25th Percentile

50th Percentile

75th Percentile

Number of responses

155

175

200

25

Question 4: Expectations for exchange rates

4a) What is your central expectation for GBPUSD at the following points in the future? The level of GBPUSD as of 5pm on 2 March 2022 was 1.3367.

25th Percentile

50th Percentile

75th Percentile

Number of responses

End-Jun 2022

1.3175

1.3300

1.3500

24

End-Dec 2022

1.3150

1.3400

1.3500

24

End-Jun 2023

1.2950

1.3400

1.3500

24

4b) What is your central expectation for EURGBP at the following points in the future? The level of EURGBP as of 5pm on 2 March 2022 was 0.8037.

25th Percentile

50th Percentile

75th Percentile

Number of responses

End-Jun 2022

0.8000

0.8000

0.8208

24

End-Dec 2022

0.7938

0.8031

0.8231

24

End-Jun 2023

0.7975

0.8069

0.8313

24

Question 5: Expectations for inflation

5a) Please provide your central expectations for annual CPI inflation after each of the following time intervals. For reference, the most recent CPI print, for January, was 5.5%.

25th Percentile

50th Percentile

75th Percentile

Number of responses

Six months ahead

6.00

7.00

7.50

29

One year ahead

4.00

5.00

6.00

29

Two years ahead

2.00

2.50

3.00

28

Three years ahead

2.00

2.10

2.50

27

Five years ahead

2.00

2.00

2.50

27

5b) With reference to your answers to part 5a, how would you describe the balance of risks surrounding your expectations for CPI at the following horizons?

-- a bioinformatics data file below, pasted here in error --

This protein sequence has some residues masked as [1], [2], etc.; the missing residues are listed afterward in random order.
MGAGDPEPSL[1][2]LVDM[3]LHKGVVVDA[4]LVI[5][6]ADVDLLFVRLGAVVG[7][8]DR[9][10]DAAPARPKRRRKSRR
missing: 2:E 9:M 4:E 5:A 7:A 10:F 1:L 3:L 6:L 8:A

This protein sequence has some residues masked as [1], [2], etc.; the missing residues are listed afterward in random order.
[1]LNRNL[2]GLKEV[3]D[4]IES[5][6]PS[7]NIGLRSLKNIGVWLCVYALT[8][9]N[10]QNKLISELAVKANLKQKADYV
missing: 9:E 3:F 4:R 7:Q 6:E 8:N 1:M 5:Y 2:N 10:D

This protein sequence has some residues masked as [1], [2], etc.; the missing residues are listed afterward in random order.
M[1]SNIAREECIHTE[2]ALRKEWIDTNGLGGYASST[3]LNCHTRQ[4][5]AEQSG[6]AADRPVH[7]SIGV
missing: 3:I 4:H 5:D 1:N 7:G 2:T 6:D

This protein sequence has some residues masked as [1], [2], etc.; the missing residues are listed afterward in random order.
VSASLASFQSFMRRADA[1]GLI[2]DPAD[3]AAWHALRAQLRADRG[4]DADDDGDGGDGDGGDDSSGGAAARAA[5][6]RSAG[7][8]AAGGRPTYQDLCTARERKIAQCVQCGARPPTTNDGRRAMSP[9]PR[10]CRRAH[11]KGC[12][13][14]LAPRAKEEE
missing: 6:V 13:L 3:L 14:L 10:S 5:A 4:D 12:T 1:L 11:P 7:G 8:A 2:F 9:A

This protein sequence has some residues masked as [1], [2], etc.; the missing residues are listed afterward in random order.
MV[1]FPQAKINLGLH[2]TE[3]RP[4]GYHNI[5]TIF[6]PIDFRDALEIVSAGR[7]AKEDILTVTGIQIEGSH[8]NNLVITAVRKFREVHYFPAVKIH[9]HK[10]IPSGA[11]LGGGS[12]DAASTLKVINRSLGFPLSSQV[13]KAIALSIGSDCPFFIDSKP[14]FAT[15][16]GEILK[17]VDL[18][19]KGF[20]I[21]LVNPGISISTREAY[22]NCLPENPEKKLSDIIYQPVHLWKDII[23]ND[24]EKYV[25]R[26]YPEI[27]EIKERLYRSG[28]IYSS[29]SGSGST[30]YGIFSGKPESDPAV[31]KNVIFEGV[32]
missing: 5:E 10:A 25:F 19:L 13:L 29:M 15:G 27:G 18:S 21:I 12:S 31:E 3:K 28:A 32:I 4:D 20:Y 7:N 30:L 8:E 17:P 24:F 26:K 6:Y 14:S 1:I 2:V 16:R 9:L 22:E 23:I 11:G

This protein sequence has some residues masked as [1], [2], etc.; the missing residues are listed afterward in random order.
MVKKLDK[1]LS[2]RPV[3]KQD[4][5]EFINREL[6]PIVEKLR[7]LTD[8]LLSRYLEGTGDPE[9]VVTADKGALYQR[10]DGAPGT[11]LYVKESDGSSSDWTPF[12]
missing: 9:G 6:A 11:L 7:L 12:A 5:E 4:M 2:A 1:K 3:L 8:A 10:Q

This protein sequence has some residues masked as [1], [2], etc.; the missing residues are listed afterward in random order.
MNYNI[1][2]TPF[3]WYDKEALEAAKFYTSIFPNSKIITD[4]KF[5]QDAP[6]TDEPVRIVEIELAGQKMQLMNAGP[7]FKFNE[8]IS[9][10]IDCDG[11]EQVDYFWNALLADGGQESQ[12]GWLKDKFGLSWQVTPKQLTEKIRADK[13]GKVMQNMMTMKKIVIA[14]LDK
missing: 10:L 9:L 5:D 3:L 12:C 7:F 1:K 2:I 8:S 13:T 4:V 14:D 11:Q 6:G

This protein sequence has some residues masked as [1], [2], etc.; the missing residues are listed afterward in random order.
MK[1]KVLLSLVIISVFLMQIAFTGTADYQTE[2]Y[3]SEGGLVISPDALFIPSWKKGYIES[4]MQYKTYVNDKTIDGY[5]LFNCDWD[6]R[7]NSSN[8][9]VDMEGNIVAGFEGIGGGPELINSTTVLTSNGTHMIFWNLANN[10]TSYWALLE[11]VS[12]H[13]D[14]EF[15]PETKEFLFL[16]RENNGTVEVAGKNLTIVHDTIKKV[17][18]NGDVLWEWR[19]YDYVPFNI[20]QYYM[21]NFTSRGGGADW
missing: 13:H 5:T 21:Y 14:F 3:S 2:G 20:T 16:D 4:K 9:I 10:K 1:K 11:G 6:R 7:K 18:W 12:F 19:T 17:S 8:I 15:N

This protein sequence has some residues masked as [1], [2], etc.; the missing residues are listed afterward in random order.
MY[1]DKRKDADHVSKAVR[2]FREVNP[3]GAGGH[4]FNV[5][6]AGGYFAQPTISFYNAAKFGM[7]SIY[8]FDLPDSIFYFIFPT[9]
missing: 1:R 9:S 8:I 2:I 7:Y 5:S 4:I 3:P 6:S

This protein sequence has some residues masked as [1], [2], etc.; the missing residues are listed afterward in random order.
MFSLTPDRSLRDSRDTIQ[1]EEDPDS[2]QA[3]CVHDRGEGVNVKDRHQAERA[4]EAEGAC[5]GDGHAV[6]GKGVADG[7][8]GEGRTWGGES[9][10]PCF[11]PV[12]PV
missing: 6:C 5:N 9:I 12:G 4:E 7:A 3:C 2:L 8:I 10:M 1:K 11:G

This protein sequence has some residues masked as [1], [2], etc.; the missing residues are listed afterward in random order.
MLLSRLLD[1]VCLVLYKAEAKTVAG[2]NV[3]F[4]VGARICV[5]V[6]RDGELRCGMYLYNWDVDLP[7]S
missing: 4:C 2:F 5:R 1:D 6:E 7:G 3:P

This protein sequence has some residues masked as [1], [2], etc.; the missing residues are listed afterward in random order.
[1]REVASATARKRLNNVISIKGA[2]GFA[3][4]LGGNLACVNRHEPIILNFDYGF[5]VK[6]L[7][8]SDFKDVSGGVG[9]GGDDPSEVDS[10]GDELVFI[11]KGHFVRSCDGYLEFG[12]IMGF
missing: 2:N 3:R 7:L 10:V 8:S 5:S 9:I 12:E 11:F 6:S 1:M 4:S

Count

Out to the one- year point

At the two- year point

At the three- year point

Risks skewed towards a higher path for CPI

20

13

7

Risks to CPI path broadly balanced

8

10

13

Risks skewed towards a lower path for CPI

1

6

9

5c) In the Minutes of the February 2022 MPC meeting, the MPC observed that medium-term UK inflation compensation measures in financial markets had remained above their average levels of the past decade. Since then, these measures have moved higher again. Please weight the following factors in order of importance in affecting the change to medium-term inflation compensation measures since the February MPC meeting (responses should sum to a total weight of 100% across the four factors). (a)

Mean weighting (%)

Number of responses

Elevated central expectations for inflation

36.5

27

The balance of risks on inflation being to the upside

25.9

27

Supply/demand imbalances in the inflation compensation market or other technical factors

31.9

27

Other

5.7

27

Footnotes

  • (a) Answers for Mean weighting (%) column may not sum to 100% due to rounding.
  1. Throughout, the Xth percentile is calculated by ranking the survey responses in ascending order and reporting the response which is ranked in position k where k is (X/100)*(sample size – 1) + 1. For numeric answers, where k is not an integer (ie this position lies between two responses), the result is interpolated by applying the percentile proportional to the distance between them. Discontinuous answers, such as policy meeting dates, are not interpolated. Instead, the first response which covers at least X% of the sample is reported.